“Somewhere, something incredible is waiting to be known.” ― Carl Sagan Current Biology

23rd May 2014

Photo with 359 notes

Inheriting Mitochondria: Where does your father’s go?

It’s common knowledge that all organisms inherit their mitochondria — the cell’s “power plants” — from their mothers. But what happens to all the father’s mitochondria? Surprisingly, how — and why — paternal mitochondria are prevented from getting passed on to their offspring after fertilization is still shrouded in mystery; the only thing that’s certain is that there must be a compelling reason, seeing as this phenomenon has been conserved throughout evolution.
Dr. Eli Arama and a team in the Weizmann Institute’s Molecular Genetics Department  found that as soon as the sperm enters the egg, special cellular vesicles — already present in the fruit fly egg — immediately attract to the sperm like a magnet. They then proceed to disintegrate the sperm’s outer membrane and separate the mitochondria from the tail section, which is subsequently cut into smaller pieces that are then “devoured” by conventional selective autophagy.
Yoav Politi, Liron Gal, Yossi Kalifa, Liat Ravid, Zvulun Elazar, Eli Arama. Paternal Mitochondrial Destruction after Fertilization Is Mediated by a Common Endocytic and Autophagic Pathway in Drosophila. Developmental Cell, 2014; 29 (3): 305 DOI: 10.1016/j.devcel.2014.04.005

Inheriting Mitochondria: Where does your father’s go?

It’s common knowledge that all organisms inherit their mitochondria — the cell’s “power plants” — from their mothers. But what happens to all the father’s mitochondria? Surprisingly, how — and why — paternal mitochondria are prevented from getting passed on to their offspring after fertilization is still shrouded in mystery; the only thing that’s certain is that there must be a compelling reason, seeing as this phenomenon has been conserved throughout evolution.

Dr. Eli Arama and a team in the Weizmann Institute’s Molecular Genetics Department  found that as soon as the sperm enters the egg, special cellular vesicles — already present in the fruit fly egg — immediately attract to the sperm like a magnet. They then proceed to disintegrate the sperm’s outer membrane and separate the mitochondria from the tail section, which is subsequently cut into smaller pieces that are then “devoured” by conventional selective autophagy.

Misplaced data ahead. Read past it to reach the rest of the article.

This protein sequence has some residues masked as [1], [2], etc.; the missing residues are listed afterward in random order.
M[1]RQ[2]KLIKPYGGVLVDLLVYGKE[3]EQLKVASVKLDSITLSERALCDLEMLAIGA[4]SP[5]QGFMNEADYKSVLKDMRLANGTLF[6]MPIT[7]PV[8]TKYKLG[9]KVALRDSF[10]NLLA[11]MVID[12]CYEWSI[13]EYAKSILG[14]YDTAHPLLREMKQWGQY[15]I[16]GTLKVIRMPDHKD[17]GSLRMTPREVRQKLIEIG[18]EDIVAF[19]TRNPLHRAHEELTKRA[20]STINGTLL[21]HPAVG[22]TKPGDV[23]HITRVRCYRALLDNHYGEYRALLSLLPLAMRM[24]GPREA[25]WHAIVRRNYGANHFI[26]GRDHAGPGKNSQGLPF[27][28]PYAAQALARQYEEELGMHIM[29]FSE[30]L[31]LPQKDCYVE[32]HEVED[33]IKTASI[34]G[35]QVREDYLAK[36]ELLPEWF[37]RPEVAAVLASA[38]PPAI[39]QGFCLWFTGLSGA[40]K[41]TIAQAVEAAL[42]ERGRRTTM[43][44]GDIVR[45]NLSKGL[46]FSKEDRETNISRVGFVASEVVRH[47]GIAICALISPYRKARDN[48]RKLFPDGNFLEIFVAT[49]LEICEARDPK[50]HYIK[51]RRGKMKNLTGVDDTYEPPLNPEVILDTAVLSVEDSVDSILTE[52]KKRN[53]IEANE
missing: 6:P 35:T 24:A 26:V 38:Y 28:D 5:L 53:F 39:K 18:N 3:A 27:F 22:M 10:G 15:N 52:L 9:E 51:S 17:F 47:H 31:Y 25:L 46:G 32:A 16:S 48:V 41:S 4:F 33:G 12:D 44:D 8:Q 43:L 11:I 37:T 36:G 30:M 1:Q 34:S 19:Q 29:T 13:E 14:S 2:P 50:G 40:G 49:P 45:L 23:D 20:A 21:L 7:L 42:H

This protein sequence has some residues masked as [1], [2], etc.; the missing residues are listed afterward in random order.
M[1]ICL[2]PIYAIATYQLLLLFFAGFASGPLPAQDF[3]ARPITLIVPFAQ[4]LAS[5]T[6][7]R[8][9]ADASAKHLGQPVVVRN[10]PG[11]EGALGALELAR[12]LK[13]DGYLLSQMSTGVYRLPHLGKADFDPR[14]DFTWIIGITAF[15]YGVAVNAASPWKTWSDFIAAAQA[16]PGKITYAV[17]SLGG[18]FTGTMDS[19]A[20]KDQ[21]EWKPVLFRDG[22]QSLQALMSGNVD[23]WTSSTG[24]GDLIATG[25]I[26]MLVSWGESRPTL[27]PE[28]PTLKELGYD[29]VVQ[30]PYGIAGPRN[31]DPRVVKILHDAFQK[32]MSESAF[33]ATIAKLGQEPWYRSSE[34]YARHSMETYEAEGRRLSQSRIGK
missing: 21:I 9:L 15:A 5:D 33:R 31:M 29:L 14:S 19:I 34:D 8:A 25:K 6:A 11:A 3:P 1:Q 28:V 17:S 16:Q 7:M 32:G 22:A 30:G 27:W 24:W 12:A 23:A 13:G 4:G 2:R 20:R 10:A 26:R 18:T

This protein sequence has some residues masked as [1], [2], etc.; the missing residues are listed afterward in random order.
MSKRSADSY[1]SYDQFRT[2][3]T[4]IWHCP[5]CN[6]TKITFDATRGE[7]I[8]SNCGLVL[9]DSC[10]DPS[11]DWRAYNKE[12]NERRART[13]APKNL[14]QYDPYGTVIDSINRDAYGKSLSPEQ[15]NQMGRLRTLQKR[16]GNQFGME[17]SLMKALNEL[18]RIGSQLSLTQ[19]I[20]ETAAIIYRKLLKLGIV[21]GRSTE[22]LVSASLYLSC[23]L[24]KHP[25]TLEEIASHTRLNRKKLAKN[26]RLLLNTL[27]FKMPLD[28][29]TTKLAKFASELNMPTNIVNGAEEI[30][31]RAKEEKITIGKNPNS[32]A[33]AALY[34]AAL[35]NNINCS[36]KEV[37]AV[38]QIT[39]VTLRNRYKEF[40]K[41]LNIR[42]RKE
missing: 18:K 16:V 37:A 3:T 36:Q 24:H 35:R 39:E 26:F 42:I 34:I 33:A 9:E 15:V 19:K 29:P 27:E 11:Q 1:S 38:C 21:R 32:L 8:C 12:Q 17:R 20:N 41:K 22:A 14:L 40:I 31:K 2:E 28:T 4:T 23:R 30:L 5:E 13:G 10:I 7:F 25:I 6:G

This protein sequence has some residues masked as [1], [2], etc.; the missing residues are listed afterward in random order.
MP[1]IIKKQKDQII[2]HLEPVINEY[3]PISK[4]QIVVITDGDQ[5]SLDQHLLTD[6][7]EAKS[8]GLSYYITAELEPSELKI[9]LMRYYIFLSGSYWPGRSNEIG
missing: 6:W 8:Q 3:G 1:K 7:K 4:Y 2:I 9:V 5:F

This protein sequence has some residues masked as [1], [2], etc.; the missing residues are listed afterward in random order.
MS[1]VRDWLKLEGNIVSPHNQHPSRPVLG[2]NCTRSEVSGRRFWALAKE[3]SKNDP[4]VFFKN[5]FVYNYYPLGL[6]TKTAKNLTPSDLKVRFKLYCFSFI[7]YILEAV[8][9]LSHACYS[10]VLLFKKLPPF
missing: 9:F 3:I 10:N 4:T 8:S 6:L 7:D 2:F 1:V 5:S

Yoav Politi, Liron Gal, Yossi Kalifa, Liat Ravid, Zvulun Elazar, Eli Arama. Paternal Mitochondrial Destruction after Fertilization Is Mediated by a Common Endocytic and Autophagic Pathway in Drosophila. Developmental Cell, 2014; 29 (3): 305 DOI: 10.1016/j.devcel.2014.04.005

Tagged: PaternalMitochondriaFruit flyDrosophilaSpermBiologyScience

()

  1. kevin00101 reblogged this from currentsinbiology
  2. allifindsthings reblogged this from vanesa
  3. vanesa reblogged this from currentsinbiology
  4. inthedrft reblogged this from currentsinbiology
  5. katydidkatydidnt reblogged this from currentsinbiology
  6. hipsterfont reblogged this from starsaremymuse
  7. wassim1 reblogged this from starsaremymuse
  8. introvertedhigh reblogged this from starsaremymuse
  9. starsaremymuse reblogged this from 3ducation
  10. awesome-chouette reblogged this from tinsnip
  11. mazarinedrake reblogged this from tinsnip
  12. tinsnip reblogged this from scientificillustration
  13. irregularflowers reblogged this from floresalbert
  14. floresalbert reblogged this from smoot
  15. terrajayde reblogged this from scientificillustration
  16. floculo-cerebeloso reblogged this from scientificillustration
  17. gremlyn08 reblogged this from scientificillustration
  18. mycahthelittlehobbit reblogged this from momoch0
  19. riotouspumpkineaterofflesh reblogged this from scientificillustration
  20. sonsofkuma reblogged this from scientificillustration
  21. humansexualityanddevelopment reblogged this from scientificillustration
  22. unicoronz reblogged this from scientificillustration
  23. snazzyapplecyanideseeds reblogged this from scientificillustration and added:
    Fascinating
  24. artofgetinspired reblogged this from scientificillustration and added:
    MEET THE SPERM
  25. kurtanrat reblogged this from scientificillustration
  26. appendixpete reblogged this from scientificillustration
  27. pumpkinlipz reblogged this from scientificillustration